Q: I have Lou Gehrig's disease. I cannot speak at all anymore and it is very hard for me to eat, as my tongue does not move at all. Also, to swallow is very hard, so I have to grind all my food and thicken all my liquid.
I have a very serious problem with drooling and doctors have found nothing to help it. It runs out steady. Do you know of anything that could be done? The rest of my body is fine. I walk two miles every day.
A: I'm so sorry to hear of your condition. Amyotrophic lateral sclerosis (ALS, Lou Gehrig's disease) and other related motor-neuron diseases are often devastating physically and emotionally.
ALS is one of a group of disorders that have progressive deterioration of the motor nerves, which stimulate muscle activity. Sensory nerves are not affected by these disorders. Without proper stimulation from nerves, muscles weaken, shrink (atrophy) and can even become paralyzed.
Each of these disorders affects different nerves and therefore different muscle groups. The disorders are more common in men and symptoms usually begin between 30 and 60 years of age.
ALS or one of the other disorders of muscle stimulation would be suspected when a person experiences progressive muscle weakness without loss of sensation, e.g., touch, heat or cold. Further laboratory studies that measure the electrical activity of muscles and nerves are used to help confirm the diagnosis. Muscle biopsies also may be recommended.
But in ALS, nerves to the head and nerves to the limbs are affected simultaneously. From what you've said, your limbs are not affected, so my guess is that you have one of the other types of motor-neuron diseases. And because your tongue doesn't move at all, the disease called progressive bulbar palsy is more likely.
Sadly, the cause of bulbar palsy, ALS or any of the other motor-neuron diseases is unknown and there is no cure. The drug riluzole may slow progression, at least in ALS, but there is no other specific treatment to stop the deterioration of the nerves.
Research in the use of other medications is in progress. For example, a recent study showed that the amino acid creatine is helpful in mice with a similar condition. Some researchers are experimenting with substances that promote the growth of nerves.
Otherwise, treatment is limited to controlling the severity of symptoms, e.g., with physical therapy and supportive care. Braces and walkers are helpful for those with mobility problems.
Physical therapy is suggested to prevent muscles from tightening (contractures). The drugs diazepam or baclofen may help to reduce muscle spasms and relieve muscle cramps.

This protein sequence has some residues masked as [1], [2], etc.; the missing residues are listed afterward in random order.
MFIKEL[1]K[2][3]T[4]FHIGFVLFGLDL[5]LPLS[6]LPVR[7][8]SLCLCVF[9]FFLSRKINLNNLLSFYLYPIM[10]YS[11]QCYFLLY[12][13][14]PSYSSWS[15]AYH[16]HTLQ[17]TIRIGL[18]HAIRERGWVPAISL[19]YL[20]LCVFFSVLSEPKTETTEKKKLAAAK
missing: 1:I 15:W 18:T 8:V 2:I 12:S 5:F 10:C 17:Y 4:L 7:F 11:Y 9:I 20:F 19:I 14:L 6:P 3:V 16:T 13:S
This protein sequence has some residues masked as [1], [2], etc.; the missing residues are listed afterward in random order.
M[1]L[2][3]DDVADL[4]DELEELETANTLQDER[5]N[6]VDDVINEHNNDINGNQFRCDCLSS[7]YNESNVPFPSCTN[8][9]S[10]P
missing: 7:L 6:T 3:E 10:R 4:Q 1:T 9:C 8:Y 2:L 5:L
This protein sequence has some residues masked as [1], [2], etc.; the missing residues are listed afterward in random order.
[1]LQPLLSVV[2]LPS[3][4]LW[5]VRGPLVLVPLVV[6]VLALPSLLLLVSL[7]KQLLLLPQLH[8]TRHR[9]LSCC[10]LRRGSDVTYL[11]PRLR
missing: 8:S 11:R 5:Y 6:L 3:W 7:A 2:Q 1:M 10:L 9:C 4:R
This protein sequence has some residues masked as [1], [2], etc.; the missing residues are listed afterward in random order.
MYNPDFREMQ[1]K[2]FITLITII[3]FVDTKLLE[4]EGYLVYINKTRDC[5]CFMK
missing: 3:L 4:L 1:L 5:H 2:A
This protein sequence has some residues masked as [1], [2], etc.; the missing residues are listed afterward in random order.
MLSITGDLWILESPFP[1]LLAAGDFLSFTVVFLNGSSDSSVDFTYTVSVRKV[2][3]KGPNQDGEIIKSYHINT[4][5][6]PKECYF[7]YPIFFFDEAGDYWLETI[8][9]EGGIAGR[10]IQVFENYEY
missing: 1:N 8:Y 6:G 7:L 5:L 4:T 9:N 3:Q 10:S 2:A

Anticholinergic drugs that dry mucous membranes, such as trihexyphenidyl, amitripyline or atropine, may help with your drooling.
Although treatment today is to help specific symptoms of the motor-neuron diseases and there is little difference from one to the other, knowing which one you have is critical in projecting what problems you may develop and how to best direct future treatment.
Based on what you described as your symptoms, I strongly suggest that you revisit your doctor and consider review by a neurologist to make sure what your diagnosis is. Also, follow medical news, especially on the Internet, for newdevelopments.
Update on sugar measurements: As early as this April, you may be able to buy a medical instrument worn on the wrist like a watch that accurately measures the level of sugar (glucose) in your blood.
You simply place the device, called a "Glucowatch," on the skin -- without puncturing the skin -- and it will continuously track your glucose levels. Obviously this provides a great deal benefit because of comfort.
But it may also provide valuable information about the subtle changes in one's glucose levels, not only for diabetics but also for people concerned about the effects of sugar levels and insulin on cardiovascular disease.
Dr. Allen Douma welcomes questions from readers. Although he cannot respond to each one individually, he will answer those of general interest in his column. Write to Dr. Douma in care of Tribune Media Services, 435 N. Michigan Ave., Suite 1400, Chicago, Ill. 60611. His e-mail address is DRFamily@aol.com.
This column is for informational and educational purposes only. It is not intended to provide medical advice or take the place of consultation with a doctor or other health-care provider.